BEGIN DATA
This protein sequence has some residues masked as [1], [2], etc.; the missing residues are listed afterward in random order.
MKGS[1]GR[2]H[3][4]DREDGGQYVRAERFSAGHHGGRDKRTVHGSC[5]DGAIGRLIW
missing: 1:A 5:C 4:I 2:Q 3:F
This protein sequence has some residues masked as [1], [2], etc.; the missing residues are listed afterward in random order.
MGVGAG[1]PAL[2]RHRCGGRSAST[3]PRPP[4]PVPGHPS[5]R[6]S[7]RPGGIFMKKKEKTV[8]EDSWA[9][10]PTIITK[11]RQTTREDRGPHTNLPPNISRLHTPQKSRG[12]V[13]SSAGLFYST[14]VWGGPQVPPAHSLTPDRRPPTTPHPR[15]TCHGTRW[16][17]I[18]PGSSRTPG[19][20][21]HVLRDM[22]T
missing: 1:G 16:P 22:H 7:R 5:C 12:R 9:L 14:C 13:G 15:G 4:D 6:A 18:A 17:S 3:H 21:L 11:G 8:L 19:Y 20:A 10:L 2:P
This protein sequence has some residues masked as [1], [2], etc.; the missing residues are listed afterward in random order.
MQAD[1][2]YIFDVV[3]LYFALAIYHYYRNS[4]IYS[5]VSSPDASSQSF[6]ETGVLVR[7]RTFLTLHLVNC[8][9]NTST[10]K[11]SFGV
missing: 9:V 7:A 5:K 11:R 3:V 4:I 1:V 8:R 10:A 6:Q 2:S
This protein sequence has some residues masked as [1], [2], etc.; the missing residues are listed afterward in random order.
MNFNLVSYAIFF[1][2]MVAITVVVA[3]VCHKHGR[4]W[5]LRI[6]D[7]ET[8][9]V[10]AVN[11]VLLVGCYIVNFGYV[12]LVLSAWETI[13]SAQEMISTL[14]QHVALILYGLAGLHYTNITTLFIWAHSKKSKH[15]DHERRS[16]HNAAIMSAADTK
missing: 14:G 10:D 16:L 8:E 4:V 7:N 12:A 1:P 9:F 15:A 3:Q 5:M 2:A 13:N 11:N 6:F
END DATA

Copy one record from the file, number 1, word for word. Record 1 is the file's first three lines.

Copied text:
This protein sequence has some residues masked as [1], [2], etc.; the missing residues are listed afterward in random order.
MKGS[1]GR[2]H[3][4]DREDGGQYVRAERFSAGHHGGRDKRTVHGSC[5]DGAIGRLIW
missing: 1:A 5:C 4:I 2:Q 3:F